Over affectionate 6 yo DD - scaring others - Mothering Forums
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#1 of 3 Old 07-16-2014, 08:02 AM - Thread Starter
 
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Over affectionate 6 yo DD - scaring others

Need some advice! My six year old is very intense and very affectionate. She loves to hug little kids, climb on adults and kiss people. I think this is just her way of expressing herself but I am starting to notice that she is frightening other kids. They say no and that just makes her do it more. She is also very strong so her hugs are not exactly gentle. I am trying to teach her about gentle hugs but am realizing I need to start teaching her about respecting other people's space. What is the best way to do this? I don't want to send a message that affection is bad in any way (unless unwanted of course). Any advice? What words do I use? That is the hard part!
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#2 of 3 Old 07-16-2014, 10:32 AM
 
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I would try to gently redirect her impulses. One of the best (to my opinion) outlets for passion is to give it to god in whatever way you identify. Nature (shinto) is a very good outlet because it will teach her restraint as well as culturing the quality of her expression. People like your daughter who are passionate will seek challenges and can experience intense pleasure and satisfaction in life. This is a gift. Art would be another excellent outlet for her feelings. I would help her to know that her appreciation for others can sometimes make them feel embarrassed due to their modesty because people are restrained with one another, but to celebrate the qualities that she enjoys in them (stateliness, approachability, beauty, humor, generosity, etc) in nature or color/form would honor not only them but that universal quality in all people that delights her, and would be a lasting tribute to them while enhancing her special appreciation and bond with all living things who have these beautiful attributes.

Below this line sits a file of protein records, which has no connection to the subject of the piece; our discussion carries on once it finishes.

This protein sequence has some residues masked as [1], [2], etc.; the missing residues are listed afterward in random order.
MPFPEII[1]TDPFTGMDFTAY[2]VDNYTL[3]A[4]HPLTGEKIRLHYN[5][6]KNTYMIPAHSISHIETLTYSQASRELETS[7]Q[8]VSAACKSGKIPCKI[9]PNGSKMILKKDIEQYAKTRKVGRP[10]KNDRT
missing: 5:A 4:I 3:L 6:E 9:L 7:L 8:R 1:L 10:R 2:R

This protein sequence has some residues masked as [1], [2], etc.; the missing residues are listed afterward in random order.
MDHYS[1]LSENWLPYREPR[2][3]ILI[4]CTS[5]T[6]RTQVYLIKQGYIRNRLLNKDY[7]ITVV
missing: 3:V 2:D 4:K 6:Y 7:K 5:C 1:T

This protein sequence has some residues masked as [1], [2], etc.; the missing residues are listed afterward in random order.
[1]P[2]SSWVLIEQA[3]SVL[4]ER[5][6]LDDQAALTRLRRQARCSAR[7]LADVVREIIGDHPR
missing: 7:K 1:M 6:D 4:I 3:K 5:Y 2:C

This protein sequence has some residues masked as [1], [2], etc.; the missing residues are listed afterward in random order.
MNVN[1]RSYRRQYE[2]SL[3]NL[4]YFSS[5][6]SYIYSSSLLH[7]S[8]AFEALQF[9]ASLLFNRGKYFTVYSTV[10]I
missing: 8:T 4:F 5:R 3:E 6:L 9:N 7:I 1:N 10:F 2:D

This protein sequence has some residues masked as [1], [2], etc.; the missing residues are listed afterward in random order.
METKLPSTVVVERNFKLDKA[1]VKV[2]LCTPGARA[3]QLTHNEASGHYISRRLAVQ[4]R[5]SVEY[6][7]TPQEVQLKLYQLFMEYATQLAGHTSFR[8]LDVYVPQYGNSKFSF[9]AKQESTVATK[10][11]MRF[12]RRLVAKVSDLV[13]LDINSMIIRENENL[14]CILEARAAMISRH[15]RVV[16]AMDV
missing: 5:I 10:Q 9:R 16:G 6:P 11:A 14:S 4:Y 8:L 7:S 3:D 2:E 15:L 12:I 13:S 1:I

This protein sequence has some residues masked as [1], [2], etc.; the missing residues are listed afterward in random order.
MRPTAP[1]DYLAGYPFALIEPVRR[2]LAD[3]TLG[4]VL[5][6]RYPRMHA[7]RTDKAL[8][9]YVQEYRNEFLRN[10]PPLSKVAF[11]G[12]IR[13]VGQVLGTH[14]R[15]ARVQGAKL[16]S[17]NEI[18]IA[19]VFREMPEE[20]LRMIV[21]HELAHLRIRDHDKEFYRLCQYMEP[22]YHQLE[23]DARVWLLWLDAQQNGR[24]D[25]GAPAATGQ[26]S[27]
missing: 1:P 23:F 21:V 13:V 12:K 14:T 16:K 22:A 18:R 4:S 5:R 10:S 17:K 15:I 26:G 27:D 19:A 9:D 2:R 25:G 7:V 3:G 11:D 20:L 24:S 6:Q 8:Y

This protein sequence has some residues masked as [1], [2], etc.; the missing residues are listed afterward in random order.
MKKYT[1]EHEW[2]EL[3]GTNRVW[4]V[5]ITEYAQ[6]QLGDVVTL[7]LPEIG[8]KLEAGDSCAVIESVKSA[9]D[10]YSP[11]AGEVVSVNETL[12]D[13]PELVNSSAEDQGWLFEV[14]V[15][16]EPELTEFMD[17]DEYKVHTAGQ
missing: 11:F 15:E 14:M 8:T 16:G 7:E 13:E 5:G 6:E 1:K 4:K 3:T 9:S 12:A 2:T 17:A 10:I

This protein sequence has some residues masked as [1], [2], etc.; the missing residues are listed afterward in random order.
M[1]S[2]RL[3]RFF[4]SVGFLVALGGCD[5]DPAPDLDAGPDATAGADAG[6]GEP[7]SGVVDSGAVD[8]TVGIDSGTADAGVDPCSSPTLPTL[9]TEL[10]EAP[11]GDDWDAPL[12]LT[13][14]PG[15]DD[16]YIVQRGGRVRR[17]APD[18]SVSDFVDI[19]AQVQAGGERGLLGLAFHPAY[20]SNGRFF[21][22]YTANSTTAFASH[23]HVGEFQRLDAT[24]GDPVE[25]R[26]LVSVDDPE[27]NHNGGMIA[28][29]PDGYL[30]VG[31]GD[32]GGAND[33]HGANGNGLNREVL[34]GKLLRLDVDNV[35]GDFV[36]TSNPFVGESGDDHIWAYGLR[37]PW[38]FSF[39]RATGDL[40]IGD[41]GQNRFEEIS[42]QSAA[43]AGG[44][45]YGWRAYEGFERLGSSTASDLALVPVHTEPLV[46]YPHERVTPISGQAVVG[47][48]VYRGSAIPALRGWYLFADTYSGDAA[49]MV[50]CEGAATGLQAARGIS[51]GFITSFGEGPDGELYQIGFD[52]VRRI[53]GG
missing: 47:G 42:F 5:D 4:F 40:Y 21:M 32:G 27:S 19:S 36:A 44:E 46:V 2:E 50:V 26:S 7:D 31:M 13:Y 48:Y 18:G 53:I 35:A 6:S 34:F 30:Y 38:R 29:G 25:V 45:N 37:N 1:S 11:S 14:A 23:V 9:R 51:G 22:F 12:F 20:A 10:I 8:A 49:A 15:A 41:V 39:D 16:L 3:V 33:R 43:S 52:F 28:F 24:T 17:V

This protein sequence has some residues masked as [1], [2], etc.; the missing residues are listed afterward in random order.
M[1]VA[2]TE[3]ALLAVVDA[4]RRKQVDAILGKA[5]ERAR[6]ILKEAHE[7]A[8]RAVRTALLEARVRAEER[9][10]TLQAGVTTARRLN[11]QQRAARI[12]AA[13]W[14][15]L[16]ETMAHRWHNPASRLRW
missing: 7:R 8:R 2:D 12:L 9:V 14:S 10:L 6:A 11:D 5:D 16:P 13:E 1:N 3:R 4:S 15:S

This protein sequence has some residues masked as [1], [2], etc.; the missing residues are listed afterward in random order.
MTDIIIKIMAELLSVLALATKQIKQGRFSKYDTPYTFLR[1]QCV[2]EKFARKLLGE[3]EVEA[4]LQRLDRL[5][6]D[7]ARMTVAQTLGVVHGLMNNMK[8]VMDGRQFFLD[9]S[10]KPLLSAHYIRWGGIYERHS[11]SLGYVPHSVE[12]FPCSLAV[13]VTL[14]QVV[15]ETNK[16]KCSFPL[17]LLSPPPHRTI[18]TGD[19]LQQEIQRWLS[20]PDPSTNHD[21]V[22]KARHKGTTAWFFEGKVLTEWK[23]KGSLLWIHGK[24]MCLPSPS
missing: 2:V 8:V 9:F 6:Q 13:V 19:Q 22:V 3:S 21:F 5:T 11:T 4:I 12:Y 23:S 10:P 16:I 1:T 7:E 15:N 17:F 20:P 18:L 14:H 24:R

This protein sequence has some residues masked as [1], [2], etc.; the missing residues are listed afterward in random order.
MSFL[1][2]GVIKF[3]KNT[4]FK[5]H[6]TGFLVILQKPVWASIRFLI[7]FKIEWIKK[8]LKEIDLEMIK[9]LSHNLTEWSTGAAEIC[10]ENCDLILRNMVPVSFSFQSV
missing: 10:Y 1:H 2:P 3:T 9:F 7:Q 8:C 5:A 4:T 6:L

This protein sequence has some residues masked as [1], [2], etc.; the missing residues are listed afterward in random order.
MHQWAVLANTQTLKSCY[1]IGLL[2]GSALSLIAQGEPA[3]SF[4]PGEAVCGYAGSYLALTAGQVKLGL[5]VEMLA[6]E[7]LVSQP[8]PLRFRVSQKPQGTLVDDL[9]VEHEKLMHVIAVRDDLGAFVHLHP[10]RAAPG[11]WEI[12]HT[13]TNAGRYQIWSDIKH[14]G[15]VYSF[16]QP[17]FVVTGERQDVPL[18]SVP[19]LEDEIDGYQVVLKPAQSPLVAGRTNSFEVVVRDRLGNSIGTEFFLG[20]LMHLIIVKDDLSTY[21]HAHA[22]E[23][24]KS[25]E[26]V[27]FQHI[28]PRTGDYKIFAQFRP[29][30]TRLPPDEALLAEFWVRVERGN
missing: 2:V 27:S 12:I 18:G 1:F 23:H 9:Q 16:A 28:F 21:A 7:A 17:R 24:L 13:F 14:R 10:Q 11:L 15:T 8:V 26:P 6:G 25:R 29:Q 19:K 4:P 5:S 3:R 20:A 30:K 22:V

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#3 of 3 Old 07-16-2014, 06:52 PM
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Be gentle and consistent, but also be direct. Don't expect her to understand if you talk around the subject. Give her guidelines such as: please ask someone if you can hug them goodbye/hello/etc
if they say no, that means no--but that doesn't mean they don't like you
little kids do better with soft hugs (demonstrate--bear hugs (hard), and kitten? hugs (soft))

Also, by letting the parents know that you are working on it, they can help the child receiving the attention. We had a "strong" hugger in our friend group. I knew the parents were working on taming that. I spoke with my children about ways to help. The strong hugger is still a close friend of ours and she has learned to moderate her affection. Truthfully though, it is still hard for her. My girls have chosen to embrace it and they have become willing recipients of her bear hugs.

Good luck!

Amy
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